It reminds me of the research material I’ve been reading, about the 1920s. Harding’s administration was pretty damn corrupt, too, and that ended in the Crash of 1929.

Re-reading Elizabeth George’s WRITE AWAY!, which is a book I assign to my writing students. The more I write, the more my process evolves away from hers. I don’t do the detailed character profiles she does — if I write down too much ABOUT a character before I write a piece, my subconscious believes I’ve already written the book and moves on. All I do is stare at a blank page. You can ask me anything about a character, any detail, and I know it, but I can’t write it all down. By trying her method, I lost what could have been a good book. Maybe someday, I’ll get it back, but so far, no luck. However, she has good points about knowing one’s setting and putting butt in chair and getting it done. I’ve always been on the fence about her books — some work for me better than others. I always loathed the character of Helen.

A little over a year ago, when I tried to book her as a speaker at the library for which I then worked, the person who handles her bookings quoted me a rate that would have wiped us out for nearly three years, and then was rude about us not booking her, although I politely explained the “why”. The booker berated us for having a small budget, for thinking a “name” author could be bothered with us, and for not being willing to go into debt to pay her anyway. By the way, we had plenty of name authors come in within our budget. Yes, have your “team” play the bad guys, but when they behave that way, don’t be surprised when it touches how people respond to your work. Now, every time I see a new release of hers, I remember how nasty her booker was, and, since I was already on the fence about the book, I pass. I respect what she’s achieved, but she is no longer on my “must read” pile. That could change, with time and distance, but that’s where I am right now. I do, however, respect and admire her work ethic. She gets things done. She does them well, and she makes a living from it. Good for her!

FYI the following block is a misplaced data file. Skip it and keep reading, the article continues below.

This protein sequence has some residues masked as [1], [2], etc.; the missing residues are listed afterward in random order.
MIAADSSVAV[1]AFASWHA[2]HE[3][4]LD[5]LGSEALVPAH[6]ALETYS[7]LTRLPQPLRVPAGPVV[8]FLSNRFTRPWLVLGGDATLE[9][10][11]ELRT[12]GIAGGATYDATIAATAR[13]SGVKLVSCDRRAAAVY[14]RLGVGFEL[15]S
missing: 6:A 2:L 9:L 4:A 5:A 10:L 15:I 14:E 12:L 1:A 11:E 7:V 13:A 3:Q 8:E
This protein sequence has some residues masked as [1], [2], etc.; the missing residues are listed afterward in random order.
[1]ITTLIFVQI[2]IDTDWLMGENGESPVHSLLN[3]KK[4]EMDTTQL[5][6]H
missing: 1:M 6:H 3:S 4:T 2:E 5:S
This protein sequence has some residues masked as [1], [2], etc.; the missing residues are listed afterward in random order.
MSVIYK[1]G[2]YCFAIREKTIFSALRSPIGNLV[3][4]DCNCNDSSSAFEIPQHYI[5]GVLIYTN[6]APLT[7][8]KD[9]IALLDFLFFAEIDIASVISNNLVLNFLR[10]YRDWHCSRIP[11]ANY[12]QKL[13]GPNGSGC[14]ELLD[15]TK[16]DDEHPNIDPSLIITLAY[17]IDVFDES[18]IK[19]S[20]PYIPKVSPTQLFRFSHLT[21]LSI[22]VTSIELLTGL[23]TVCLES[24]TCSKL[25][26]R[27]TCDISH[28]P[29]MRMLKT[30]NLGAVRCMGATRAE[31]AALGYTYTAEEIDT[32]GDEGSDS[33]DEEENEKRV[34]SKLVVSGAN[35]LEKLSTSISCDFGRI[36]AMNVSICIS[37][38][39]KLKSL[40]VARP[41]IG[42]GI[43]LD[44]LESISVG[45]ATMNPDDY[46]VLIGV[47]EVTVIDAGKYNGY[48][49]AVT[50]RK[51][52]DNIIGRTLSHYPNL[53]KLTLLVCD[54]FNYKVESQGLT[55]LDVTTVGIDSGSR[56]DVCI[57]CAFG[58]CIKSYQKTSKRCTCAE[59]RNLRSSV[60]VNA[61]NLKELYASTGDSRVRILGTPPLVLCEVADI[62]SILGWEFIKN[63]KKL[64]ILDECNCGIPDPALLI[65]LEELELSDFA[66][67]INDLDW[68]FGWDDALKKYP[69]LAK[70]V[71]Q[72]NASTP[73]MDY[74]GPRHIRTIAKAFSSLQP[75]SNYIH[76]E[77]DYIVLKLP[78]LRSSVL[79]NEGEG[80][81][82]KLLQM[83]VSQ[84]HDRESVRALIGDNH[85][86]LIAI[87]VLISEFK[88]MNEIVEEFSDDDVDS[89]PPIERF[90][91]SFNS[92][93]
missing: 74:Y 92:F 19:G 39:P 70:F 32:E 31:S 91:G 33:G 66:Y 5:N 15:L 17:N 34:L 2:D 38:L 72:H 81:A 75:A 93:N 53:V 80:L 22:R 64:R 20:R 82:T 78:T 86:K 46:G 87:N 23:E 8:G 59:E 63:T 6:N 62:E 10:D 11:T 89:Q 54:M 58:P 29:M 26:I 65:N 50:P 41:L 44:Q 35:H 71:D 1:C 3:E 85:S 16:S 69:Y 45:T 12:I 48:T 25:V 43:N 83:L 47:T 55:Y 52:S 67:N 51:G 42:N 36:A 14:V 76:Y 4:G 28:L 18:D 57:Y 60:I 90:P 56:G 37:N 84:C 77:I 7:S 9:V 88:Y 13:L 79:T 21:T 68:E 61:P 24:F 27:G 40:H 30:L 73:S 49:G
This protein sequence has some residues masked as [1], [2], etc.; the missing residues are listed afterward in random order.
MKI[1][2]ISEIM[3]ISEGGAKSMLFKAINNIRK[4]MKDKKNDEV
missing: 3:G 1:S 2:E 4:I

Tried re-reading a memoir of Paris, which is well done, but I wasn’t in the mood for the exploits of a young, drunken, male Aussie. So I went back to re-read Claire Cook’s IT’S NEVER TOO LATE. I met Claire two years ago at the Cape Cod Writer’s Conference, and we had some great chats. In fact, I’m going to dedicate TIE CUTTER to her. Her novels are a good pick-me-up when things look bleak. I also respect the way she gets things done, like Elizabeth George and Jayne Ann Krentz and just about every other writer making a go of it. She doesn’t whine or waste time in negativity. She writes her books, she respects her readers, she doesn’t bow to the changing winds. She’s comfortable in her own skin, and that’s always something to admire.